A t a dinner with the American ambassador in 2007, Li Keqiang, future premier of China, said that when he wanted to know what was happening to the country’s economy, he looked at the numbers for electricity use, rail cargo and bank lending. There was no point using the official GDP statistics, Li said, because they are ‘man-made’. That remark, which we know about thanks to WikiLeaks, is fascinating for two reasons. First, because it shows a sly, subtle, worldly humour – a rare glimpse of the sort of thing Chinese Communist Party leaders say in private. Second, because it’s true. A whole strand in contemporary thinking about the production of knowledge is summed up there: data and statistics, all of them, are man-made.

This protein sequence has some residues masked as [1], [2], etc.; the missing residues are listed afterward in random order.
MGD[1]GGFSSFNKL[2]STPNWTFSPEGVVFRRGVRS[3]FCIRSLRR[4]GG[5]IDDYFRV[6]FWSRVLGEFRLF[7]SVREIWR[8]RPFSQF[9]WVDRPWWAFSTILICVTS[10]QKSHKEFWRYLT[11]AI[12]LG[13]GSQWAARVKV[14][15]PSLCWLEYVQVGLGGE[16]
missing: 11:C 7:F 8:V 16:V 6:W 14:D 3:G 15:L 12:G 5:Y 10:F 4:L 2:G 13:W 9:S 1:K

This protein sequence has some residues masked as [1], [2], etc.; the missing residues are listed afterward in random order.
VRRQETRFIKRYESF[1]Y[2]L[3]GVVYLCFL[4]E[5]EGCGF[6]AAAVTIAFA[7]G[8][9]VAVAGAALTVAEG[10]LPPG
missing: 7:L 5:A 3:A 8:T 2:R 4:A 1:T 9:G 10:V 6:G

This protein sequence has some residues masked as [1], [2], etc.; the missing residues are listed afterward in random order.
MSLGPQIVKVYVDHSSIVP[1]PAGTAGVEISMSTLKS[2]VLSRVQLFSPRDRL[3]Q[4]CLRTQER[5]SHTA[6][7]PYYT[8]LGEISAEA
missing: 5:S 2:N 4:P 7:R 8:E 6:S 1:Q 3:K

They are also central to modern politics and governance, and the ways we talk about them. That in itself represents a shift. Discussions that were once about values and beliefs – about what a society wants to see when it looks at itself in the mirror – have increasingly turned to arguments about numbers, data, statistics. It is a quirk of history that the politician who introduced this style of debate wasn’t Harold Wilson, the only prime minister to have had extensive training in statistics, but Margaret Thatcher, who thought in terms of values but argued in terms of numbers. Even debates that are ultimately about national identity, such as the referendums about Scottish independence and EU membership, now turn on numbers.